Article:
Nurse Educators, Introduce Yourselves! - page 37
Welcome to the Nurse Educator Forum. It is my desire that you find this a warm, inviting place and will come here often for friendly, collegial discussions. Let me introduce myself: I have been an... Read More
Nov 20, '08Hello,
I'm a new LPN Instructor for a BOCES program. If I didn't sign a contract and feel some committment to the students, I would resign. The expectations are too great. The salary is very low when you consider ALL the prep time. I teach adults every evening.
Does this get better?
Also does anyone have suggestions for evaluating the learning, besides quizzes and exams? Right now we are in A&P. Every night is an adventure, since I've NEVER taught before, but I've been a nurse for 40 years!
Any HELP is appreciated.
Nov 20, '08When teaching students start easy, get to know them and a little bit of their baggage.....and they all have baggage.
Have them write down what they fear most, and then discuss it with them
class time is a time to learn, not to be frightened
give a lecture and then after wards do a small jepardy game (there are lots of software out there to make it really easy) this will get them excited
and you will also learn how much they were paying attention
in the beginning put them in groups
change the groups each time if they seem uneven
keep a running score
plan a pizza party at the end of your semester
with the losers bringing in the pizza and sodas
you can also do word games (there are a lot of free games out there)
Nov 20, '08To the poster Idstrombeck, do you have a mentor, a faculty person who you can go to and run some of your issues by? When I first started teaching, I had so many questions and issues I didn't know how to handle. I do a lot with case studies- they are available, but I've had so many interesting pts over the course of my years that I create my own- and the students can get really involved in them. I agree with the previous poster- there are many ways out there to get creative.
Are you 'all aware the simulation is now the new buzz word in teaching nursing? Not just "Sim Man" the highly realistic (expensive) dummy that can speak, has vital signs etc, but getting the students to lean the material and present it to their classmates. Makes them now responsible for their learning, and we aren't just "spitting it out" for them to absorb.
Hope this helps and that you're finding some help from this forum **Welcome!**:heartbeat
Nov 20, '08The students in the second semester have lab first. They must be checked off in lab on skills/competencies before they can do any hands on skills in the hospital setting. They have to pass the check off. Once they pass the check off they are able to do the skills in the hospital setting, but only with the instructor (myself, I am their clinical nursing instructor and my background before teaching was ICU). They cannot do it with the RN's on the unit. They have to do it with me by their side. Only in third or fourth semester are they allowed to do it with the RN on the unit. I (as the instructor) need to see that they are competent in what they are doing and can perform the skills safely on live patients vs being checked off in lab. I watch them and stop them if they do anything wrong, the they receive a student conference form is they failed to do something right (if they receive two student conferences, they are considered unsafe and fail the course). The skills that the perform after completing check offs are: Foley insertion/discontinuation/maitenence, IV insertion/removal, Venipuncture, IVPB, IVPs, Fluids (hanging, changing tubing), Giving insulin, Accu Checks, Central Line Dressing Changes, Chest Tube Monitoring, NGT insertion/removal, Head to Toe assessments.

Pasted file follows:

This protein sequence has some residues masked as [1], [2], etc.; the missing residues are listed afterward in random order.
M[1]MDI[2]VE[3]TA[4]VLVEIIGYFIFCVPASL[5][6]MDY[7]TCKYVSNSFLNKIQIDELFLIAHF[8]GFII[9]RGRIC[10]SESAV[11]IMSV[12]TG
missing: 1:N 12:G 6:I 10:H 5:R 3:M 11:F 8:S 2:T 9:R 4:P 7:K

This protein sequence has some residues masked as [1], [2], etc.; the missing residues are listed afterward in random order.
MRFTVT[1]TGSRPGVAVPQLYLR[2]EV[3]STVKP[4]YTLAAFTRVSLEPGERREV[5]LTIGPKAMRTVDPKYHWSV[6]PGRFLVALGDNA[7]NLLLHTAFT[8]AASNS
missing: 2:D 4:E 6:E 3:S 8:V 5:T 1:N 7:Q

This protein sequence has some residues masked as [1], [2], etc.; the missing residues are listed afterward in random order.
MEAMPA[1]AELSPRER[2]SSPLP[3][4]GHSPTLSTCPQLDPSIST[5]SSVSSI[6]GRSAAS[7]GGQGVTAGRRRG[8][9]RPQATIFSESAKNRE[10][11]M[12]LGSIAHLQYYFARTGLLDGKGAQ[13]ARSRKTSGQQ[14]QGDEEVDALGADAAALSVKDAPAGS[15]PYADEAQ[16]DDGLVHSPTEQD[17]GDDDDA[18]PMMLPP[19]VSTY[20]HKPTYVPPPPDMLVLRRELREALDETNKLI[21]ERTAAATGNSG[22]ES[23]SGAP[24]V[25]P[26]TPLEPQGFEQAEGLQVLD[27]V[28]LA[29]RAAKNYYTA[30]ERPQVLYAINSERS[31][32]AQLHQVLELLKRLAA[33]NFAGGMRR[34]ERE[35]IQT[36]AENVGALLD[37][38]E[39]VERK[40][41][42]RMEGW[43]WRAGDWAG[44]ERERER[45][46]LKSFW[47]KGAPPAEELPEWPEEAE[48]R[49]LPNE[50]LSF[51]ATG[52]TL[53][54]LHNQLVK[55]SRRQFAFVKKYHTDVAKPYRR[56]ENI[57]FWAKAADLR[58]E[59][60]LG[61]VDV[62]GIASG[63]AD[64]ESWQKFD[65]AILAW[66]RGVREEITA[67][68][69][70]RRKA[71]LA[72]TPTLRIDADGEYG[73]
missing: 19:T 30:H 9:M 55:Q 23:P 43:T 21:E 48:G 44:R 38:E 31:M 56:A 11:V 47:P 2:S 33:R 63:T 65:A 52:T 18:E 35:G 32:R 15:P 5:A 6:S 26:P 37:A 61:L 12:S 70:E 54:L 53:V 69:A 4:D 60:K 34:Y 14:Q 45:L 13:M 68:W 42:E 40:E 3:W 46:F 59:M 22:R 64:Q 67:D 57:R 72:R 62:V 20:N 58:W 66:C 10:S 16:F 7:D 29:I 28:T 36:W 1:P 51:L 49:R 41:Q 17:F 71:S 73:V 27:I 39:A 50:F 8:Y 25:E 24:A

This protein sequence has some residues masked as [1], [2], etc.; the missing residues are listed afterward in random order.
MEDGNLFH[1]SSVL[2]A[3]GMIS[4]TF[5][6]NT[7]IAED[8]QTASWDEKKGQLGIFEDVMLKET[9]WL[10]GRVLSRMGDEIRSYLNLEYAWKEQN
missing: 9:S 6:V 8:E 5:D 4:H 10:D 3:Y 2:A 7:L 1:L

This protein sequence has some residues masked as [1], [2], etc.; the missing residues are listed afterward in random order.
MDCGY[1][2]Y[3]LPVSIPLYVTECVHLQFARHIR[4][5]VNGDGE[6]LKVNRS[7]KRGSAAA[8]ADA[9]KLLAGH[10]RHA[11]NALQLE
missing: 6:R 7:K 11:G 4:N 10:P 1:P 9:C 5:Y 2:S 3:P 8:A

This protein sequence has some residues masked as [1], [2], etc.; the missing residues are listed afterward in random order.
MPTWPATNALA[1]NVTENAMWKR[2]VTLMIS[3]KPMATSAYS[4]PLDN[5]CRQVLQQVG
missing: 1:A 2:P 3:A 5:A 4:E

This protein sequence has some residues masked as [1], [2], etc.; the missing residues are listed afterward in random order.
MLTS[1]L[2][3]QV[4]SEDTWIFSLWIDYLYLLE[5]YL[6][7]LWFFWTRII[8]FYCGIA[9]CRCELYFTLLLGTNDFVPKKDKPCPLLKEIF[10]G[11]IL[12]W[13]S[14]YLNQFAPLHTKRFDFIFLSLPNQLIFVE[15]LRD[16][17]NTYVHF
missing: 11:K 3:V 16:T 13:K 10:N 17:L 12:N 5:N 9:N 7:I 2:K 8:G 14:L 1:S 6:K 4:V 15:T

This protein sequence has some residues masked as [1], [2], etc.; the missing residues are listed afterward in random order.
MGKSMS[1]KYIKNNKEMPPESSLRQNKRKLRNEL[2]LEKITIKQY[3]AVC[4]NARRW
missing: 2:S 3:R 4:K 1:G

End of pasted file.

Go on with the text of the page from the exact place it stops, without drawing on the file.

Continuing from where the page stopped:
I hope this helps.
Quote from cvl983Hi EvelynRN-BSN
I am interested in how you determine what skills the students are required to meet during their clinical. In Australia, the Universities coordinate the timing of when students go into the hospitals for clinicals. A facilitator employed by the uni comes with the group of students and takes them to the unit they are assigned to for the three weeks. I am an educator employed by the hospital in the ICU - unfortunately the system here currently means that the Unis do not liaise with us nor give us guidelines on what students are to achieve. Supposedly the facilitator from the uni has to check skills etc but the students are buddied with some of our RNs for the shift and lately the facilitators from the Uni bringing the students to ICU are not Crit Care Trained - so are useless in ICU!! They gave me a set of competencies they wanted the students to achieve on their second last day (!!) and expected me to do them - The competencies were not applicable to students or ICU. The training system here in Australia frustrates me - Educators in the units in the hospitals need to be part of developing clinical competencies and then assessing them - I am not happy with the current system where inexperienced facilitators are assessing students with meaningless competencies - it seems to me that they just want the box ticked without ensuring the students have gained any knowledge on clinical or have sufficient skills to be safe at the bedside. So..... how do you coordinate with the Unis? Hopefully your system is better than ours!
Nov 26, '08Hi Everyone! I'm not working right now due to having moved recently, but I taught psych clinicals and didactic courses, off and on, both as an adjunct and full time instructor. Most recently I was educational coordinator for a hospice. It will be nice to have peers to "talk" to!
Dec 11, '08Hi to all educators,
I thought I should formally introduce myself since I have been using the forums on this website for the past month or two. I am thoroughly enjoying my time here and love conversing w/ other nurses. I lead a very independent and somewhat isolating life as a nursing instructor so it is great to have found this.